TWICE UGANDA equips ladies with self defense techniques
Women are victims of different forms of violence on a daily basis. For this reason, many women are interested in learning how to protect themselves against violent situations but may not know how. Martial arts is one of those arts that can enable women to develop the mental and physical skills to defend themselves against physical abuse or attacks.
Taekwondo originated in Korea and is one of the world's most popular martial arts. The term Taekwondo is translated as "the way of kicking and punching."
It is particularly well suited for women because of the art's emphasis on kicking. Men generally have more upper body strength than women and making women more vulnerable in an attack.
Taekwondo equips women with an arsenal of devastating kicks that can help combat the strength of male attackers.
A self-defence class was held for the TOTAL Ladies in Uganda on the evening of 27th June 2018. The session organised by Total Women’s Initiative for Communication and Exchange (TWICE), was intended to equip the ladies with basic skills to protect themselves especially in the wake of the recent rampant kidnappings and murders in the country targeting women.
The women were skilled with different types of kicks and punches, as well as the basics on how to quickly disengage, protect themselves and escape in the event of an attack, or counter any threat of violence.
Charyut ("Chari-yut")! Loosely translated as “attention” in Korean, the birthplace of Taekwondo was a phrase that monopolised the evening, calling the ladies to attention as they practiced the different taekwondo techniques.
The techniques shared included the Front Kick, where the knee is raised to the waist, toes pulled back and the foot is quickly extended at the target. There is the Push Kick which is used to create space, or throw off-balance an attacker if too close. The ladies were also taught how to throw punches, use quick jabs with the fist for defence while keeping distance from the attacker, and the use of the elbow to strike targets. The instructors also demonstrated to the ladies what to do when faced with strangulation from the front and rear angles.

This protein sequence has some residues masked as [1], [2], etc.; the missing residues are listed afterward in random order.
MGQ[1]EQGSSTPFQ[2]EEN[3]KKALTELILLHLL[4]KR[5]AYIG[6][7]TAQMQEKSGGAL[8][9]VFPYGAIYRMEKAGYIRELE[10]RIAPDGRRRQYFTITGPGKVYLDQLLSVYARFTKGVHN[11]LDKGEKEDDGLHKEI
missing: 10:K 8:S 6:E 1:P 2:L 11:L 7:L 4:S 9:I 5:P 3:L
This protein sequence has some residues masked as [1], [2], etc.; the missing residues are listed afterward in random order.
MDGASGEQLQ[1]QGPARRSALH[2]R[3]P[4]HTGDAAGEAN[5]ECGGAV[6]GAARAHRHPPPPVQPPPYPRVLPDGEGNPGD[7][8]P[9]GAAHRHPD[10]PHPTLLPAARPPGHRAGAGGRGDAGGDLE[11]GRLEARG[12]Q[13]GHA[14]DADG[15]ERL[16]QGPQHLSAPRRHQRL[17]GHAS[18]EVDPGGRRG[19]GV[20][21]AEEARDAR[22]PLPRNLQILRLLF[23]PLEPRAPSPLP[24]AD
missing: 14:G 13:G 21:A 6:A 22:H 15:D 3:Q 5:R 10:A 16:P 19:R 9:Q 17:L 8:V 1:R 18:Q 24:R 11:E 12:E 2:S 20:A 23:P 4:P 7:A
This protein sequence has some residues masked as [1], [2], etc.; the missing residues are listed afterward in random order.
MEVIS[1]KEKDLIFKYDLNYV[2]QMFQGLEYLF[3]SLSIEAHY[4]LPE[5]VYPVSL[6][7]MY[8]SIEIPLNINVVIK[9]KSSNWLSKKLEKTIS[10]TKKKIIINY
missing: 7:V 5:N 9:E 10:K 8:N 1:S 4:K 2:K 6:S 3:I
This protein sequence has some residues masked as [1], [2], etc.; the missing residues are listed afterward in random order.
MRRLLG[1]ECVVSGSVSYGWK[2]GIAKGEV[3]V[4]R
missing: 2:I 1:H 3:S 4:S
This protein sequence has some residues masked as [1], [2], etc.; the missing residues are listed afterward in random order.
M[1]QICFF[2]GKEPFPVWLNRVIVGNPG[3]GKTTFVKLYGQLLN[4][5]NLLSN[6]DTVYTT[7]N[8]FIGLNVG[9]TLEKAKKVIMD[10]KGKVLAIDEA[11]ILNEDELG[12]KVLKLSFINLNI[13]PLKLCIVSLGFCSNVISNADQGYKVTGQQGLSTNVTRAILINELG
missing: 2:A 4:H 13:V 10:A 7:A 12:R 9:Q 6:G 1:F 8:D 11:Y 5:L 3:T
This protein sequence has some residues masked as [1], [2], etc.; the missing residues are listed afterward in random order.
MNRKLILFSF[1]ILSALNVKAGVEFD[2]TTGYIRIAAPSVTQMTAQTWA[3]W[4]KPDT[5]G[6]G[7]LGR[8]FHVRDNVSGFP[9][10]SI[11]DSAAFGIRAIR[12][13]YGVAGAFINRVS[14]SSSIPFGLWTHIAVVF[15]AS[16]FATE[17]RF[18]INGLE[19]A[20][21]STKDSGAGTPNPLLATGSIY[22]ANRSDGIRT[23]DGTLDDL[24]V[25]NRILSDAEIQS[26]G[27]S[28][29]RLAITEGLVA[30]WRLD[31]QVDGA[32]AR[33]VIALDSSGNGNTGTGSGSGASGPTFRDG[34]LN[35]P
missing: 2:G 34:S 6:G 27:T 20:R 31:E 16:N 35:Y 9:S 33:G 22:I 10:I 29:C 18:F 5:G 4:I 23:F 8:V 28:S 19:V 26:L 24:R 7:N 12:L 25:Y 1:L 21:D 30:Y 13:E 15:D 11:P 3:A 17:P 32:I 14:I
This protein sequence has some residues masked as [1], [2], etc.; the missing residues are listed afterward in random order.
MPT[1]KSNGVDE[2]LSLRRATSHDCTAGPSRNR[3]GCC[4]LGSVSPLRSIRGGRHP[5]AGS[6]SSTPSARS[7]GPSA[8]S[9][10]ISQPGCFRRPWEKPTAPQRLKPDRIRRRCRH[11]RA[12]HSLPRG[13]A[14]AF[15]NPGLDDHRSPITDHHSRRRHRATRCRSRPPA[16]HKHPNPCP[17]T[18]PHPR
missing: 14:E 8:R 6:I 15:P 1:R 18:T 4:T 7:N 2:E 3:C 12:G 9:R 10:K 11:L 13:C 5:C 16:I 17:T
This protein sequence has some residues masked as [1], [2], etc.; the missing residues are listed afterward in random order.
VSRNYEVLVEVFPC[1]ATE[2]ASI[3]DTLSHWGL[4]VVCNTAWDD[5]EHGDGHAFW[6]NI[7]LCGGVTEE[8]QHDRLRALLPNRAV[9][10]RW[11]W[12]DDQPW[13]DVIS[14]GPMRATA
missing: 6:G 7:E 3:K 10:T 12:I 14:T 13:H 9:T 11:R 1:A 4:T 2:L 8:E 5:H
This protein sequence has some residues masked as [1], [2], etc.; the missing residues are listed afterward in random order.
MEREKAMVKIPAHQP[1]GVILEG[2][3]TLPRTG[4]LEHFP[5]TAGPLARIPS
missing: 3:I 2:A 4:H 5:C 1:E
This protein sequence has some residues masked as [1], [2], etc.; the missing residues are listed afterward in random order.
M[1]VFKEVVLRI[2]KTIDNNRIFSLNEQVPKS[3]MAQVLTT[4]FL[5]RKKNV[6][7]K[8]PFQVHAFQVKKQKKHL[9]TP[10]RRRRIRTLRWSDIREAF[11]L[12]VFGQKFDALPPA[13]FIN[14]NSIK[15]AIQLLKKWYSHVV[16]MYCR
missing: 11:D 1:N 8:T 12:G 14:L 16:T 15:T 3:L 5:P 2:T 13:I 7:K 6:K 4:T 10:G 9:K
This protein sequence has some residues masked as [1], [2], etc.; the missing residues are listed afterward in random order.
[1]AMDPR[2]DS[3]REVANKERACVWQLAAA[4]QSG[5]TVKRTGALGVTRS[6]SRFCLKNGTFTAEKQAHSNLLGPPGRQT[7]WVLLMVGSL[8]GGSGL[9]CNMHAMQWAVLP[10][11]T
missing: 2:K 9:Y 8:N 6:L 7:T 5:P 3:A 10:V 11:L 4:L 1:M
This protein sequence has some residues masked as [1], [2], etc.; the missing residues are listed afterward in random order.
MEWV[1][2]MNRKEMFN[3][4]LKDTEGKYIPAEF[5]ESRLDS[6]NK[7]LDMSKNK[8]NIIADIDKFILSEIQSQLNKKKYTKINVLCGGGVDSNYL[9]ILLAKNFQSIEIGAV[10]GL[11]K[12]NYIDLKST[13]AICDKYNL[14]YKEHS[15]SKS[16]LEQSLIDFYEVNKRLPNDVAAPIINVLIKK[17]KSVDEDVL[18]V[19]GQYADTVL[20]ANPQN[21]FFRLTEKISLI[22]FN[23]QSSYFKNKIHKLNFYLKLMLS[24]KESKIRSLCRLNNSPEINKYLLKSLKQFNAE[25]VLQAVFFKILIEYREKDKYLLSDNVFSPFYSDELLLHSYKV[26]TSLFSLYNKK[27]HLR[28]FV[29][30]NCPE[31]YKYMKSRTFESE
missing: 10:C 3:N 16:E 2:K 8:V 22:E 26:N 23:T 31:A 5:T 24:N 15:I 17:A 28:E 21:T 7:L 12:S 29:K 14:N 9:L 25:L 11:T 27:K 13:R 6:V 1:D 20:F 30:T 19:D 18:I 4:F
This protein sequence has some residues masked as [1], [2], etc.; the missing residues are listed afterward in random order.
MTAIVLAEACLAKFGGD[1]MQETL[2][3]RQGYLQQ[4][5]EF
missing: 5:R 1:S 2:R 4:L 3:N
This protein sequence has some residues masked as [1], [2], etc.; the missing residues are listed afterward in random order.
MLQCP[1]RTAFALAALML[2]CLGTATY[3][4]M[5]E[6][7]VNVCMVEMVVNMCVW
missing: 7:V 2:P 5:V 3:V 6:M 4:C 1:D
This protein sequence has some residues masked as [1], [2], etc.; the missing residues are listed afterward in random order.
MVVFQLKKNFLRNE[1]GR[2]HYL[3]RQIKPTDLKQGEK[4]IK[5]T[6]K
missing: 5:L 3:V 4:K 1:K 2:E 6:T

Regularly falling back to what was termed as “fighting position” (2 fists close to ones jaws for protection of the face and throwing jabs), the women practiced the kicks and punches with great passion and a lively energy that gave the assurance that they were indeed prepared for whatever attacks may come their way.
The team of instructors included the leader Master Ahmed- a Taekwondo Black Belt level 4 the others, regional and international champions at various Taekwondo mastery levels. To the ladies delight, in the team was Brenda a female instructor and regional champion who upon introduction sent a thunderous applause among the ladies. She shared a couple of techniques which were received with enviable attention. To the ladies this proved that they can be and do whatever they set out to, regardless of gender stereo-types.
As a final word of caution to the ladies, Master Ahmed warned against the use of Taekwondo for anything else other than self-defence; the premise upon which all Taekwondo engagements are based unlike other martial arts that are more aggressive.
He also revealed that Total was the first corporate company in Uganda to contract them to equip the ladies with the much required essential skills in self-defence given the country situation in the country.
As the Vice Chairperson TWICE Uganda Chapter, I said that “Safety and Security should be a priority for every woman, not only today but even in our daily lives. We need skills to be able to defend themselves from physical abuse and that's why the TWICE Committee has sponsored this activity,
Knowing how to defend yourself gives you an upper-hand and may buy you enough time to escape to safety. We hope this training enables you all to feel potentially capable of managing dangerous situations to the best of your abilities.
Due to popular demand, more sessions are being planned to further equip the TOTAL ladies with more techniques and skills to enable them take personal responsibility for their own safety at home, work and on the streets".